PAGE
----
More Solid Works wizardry. a nice reduction on a bane bots motor. I haven’t finished what it goes onto, but this turned out well, so i decided to throw it up here. Delrin sides, steel gears, and a really sweet animation. I wish y’all could see this thing turn it is awesome!
Any specs on it, reductions? Output Torque and fps would be nice. If you want, send me the animation and I could upload it for you.
I’m curious - why use the delrin on the sides rather than aluminum? Sure, it’s half as dense, but it’s also not as stiff and requires a thicker piece and is (in my experience) more expensive.
I’m curious why the sprocket is on the motor side.
Also, what are the specs of the initial reduction; with the commonality between the various Banebots motors and the FP motors, it seems it would be ideal to make this accept any motor (standardized pinion) and possibly multiple. What are you using as the motor pinion? The 15T 32DP from AndyMark seems to be the best choice on the market.
I’ve found delrin to be uniformly less expensive than aluminum plate of equal thickness.
Delrin actually works out rather well, you can leave it nice and thick (1/4" for example), not pocket it out, and still be rather lightweight (equivalent to a about the weight of a 3/32" aluminum plate). If the gearbox is designed correctly for the material, it is plenty stiff. A nicely pocketed 1/4" Aluminum plate is usually in the ballpark of a solid delrin counterpart, and the delrin will take less time to produce (you can cut it faster, and by leaving it solid, have less to cut as well).
Assuming this is for some sort of manipulator/arm/elevator, I would assume that the gearbox would be mounted on the inside for added protection to the motor. Obviously, the chain run would be in a more convenient location as well.
IMO Delrin a solid delrin plate ends up being about the same weight as a heavily machined plate of aluminum but not nearly as rigid. I’ve seen a few delrin gearboxes and you can seem them flex pretty easily, not anything horrible or dangerous, but noticeable. Also, the threading the in the delrin does not last as well, you can use a nut of course, but, just another con in my opinion.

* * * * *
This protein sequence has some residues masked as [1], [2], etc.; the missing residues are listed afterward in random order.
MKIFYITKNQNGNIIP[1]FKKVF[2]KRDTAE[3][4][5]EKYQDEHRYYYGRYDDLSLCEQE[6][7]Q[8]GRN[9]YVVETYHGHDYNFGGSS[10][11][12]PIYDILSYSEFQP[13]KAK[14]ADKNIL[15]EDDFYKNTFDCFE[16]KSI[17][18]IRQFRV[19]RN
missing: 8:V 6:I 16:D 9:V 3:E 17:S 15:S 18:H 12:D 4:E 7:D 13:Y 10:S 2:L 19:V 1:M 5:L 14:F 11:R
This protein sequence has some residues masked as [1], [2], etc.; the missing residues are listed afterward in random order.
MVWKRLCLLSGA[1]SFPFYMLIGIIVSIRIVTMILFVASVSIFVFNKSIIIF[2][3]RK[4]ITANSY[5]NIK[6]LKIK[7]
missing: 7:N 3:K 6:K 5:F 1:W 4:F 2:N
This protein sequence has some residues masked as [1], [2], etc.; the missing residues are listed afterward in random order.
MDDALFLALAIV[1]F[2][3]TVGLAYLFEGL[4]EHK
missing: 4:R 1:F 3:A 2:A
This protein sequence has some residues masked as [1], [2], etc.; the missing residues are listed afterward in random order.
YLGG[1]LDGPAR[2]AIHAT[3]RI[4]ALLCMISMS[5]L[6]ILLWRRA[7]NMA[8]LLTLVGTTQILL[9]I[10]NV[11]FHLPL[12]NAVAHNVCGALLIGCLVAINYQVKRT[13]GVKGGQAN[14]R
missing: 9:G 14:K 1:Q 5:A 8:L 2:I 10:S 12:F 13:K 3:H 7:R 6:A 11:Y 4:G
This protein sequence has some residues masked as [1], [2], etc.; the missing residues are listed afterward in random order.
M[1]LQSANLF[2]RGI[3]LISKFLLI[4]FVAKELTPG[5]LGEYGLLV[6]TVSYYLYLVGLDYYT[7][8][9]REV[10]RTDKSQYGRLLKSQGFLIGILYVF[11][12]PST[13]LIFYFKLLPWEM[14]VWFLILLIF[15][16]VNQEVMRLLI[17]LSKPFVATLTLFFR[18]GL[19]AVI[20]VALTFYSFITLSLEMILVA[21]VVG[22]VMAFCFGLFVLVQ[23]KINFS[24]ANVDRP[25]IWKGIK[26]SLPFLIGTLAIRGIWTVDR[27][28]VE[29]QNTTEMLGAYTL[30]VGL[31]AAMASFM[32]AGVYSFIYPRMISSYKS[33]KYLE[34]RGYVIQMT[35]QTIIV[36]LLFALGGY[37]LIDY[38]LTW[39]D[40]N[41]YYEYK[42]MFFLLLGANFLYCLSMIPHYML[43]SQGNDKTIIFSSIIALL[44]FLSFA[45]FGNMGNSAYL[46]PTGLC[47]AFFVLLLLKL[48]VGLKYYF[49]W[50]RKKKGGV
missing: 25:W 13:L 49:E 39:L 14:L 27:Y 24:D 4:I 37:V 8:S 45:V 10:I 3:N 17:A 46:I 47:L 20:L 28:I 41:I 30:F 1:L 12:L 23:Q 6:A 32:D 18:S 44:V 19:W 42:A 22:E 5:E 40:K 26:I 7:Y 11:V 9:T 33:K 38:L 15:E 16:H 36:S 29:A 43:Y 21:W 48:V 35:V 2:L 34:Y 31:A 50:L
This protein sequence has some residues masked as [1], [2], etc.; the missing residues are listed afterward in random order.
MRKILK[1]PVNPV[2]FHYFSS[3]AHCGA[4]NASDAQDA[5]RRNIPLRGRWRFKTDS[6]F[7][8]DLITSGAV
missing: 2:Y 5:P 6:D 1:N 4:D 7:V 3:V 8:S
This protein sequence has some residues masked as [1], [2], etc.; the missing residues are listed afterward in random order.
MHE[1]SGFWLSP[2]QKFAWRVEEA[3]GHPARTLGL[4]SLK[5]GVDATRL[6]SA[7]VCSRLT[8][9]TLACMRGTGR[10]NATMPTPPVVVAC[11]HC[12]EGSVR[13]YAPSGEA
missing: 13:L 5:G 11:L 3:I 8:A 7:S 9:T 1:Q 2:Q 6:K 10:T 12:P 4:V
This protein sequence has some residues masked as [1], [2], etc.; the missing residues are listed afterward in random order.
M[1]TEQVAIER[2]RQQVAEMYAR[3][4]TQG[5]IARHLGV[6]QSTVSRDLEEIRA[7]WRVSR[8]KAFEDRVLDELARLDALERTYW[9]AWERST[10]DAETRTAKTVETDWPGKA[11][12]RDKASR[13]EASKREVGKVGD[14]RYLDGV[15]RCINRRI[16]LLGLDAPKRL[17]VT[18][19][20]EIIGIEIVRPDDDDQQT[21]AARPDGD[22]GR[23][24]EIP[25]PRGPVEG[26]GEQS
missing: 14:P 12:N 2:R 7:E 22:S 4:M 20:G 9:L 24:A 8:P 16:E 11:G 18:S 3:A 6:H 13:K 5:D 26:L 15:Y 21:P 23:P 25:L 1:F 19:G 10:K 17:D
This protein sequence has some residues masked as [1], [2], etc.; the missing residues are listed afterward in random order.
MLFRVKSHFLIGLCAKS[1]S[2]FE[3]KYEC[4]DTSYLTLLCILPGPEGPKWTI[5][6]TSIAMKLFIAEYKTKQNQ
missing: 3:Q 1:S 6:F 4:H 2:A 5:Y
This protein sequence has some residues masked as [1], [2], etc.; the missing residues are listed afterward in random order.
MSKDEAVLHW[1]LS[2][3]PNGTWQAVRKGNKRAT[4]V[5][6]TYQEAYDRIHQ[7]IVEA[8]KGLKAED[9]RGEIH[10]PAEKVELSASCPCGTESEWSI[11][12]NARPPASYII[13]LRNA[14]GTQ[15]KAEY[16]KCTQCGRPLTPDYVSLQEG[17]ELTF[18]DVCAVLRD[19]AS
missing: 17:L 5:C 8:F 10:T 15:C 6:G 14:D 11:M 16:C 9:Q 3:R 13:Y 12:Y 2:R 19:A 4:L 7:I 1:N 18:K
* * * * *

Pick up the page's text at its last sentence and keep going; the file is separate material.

^^Agreed. Delrin isn’t as great as many people think. We utilized it the last few years strictly for its ease of machining and the reduced weight. I would much prefer a waterjet plate with a quick pass on the CNC to clean up the bores. Access to a waterjet has always been the issue though, but this is something we are looking at for future use.
The strength to weight ratio of delrin is still significantly less than aluminum, and for heavy reduction gearboxes, you need to be very careful with how you use it. For example, we have made some 250:1 arm gearboxes in the past that I would never consider using delrin sideplates with. Just make sure you are using it for the right reasons. Aluminum sideplates also act as great heatsinks, and for games like overdrive, the CIMs could use as much heat dissapation as possible.
No material is a miracle material; especially not delrin. Each material choice has advantages in specific applications, and thus should be chosen appropriately. Delrin, like aluminum is on the lighter end of the material spectrum. Like Travis said, high torque and heavy reduction applications are best done with something with a little more torsional stiffness.
Delrin does carry certain advantages. Exhibit A: Weight. For most light duty applications in FIRST, such as drive gearbox plates, and lower torque systems, delrin is quite well suited. Its a fairly soft material, which makes machining the plates incredibly easy and fast. It can be less expensive than aluminum of equal size if you know where to look. Exhibit B: Style. Admit it, a lot of teams care about this. Far more than will openly say so. Delrin can be found in nice clean colors, which can add aesthetics to a robot when chosen wisely. Exhibit C: Machine time. Less units of work for more than satisfactory strength make Delrin a mighty tempting material.
However, if a team doesn’t spend their time doing some math and stress calculations, the weight gains will be for naught when a major component shears.
Team 114 had great success in building our drive gearbox sideplates out of Delrin. A few tips from what we learned: Washers. If you don’t put washers on your bolts, you’ll dent the delrin and lose strength. Machining wise, it’s a joy to work with. We were able to produce all of our gearbox plates in house on a tiny little desktop CNC. Weight wise, they turned out insanely light.
This is not that heavy of a reduction, just 24:1. the only thing i am really worried about is the mount of the actual motor, I had to bore into the delrin a bit to get the motor pinion far enough out the other side, making the material that holds in the motor is 1/8 thick instead of 1/4 like the rest of the gearbox. However, it’s a pretty high rpm, low torque motor, so I wouldn’t expect it to be taking much force, plus it has thicker material surrounding it…
Oh, and i cant show the video because solidworks does not like to encode it correctly… =(
The banebots motor should be fine with this. If you were mounting a CIM on that, it would be an entirely different story…
We saw the 254 gearboxes in 2007 and were like: “ABS! Of course! Why didn’t we think of that!?”
We bought some .25" ABS scraps at Tap for 50 cents each and used them in the trannies.
Had we thought to ask 254 about their robot we may have discovered that they were actually using delrin which is about .4 g/cm^3 denser.
How did the plates hold up.
They held up fine.
The elevator gearbox was just 3/16" ABS and it survived 100+ hurdles as the elevator slammed up and down.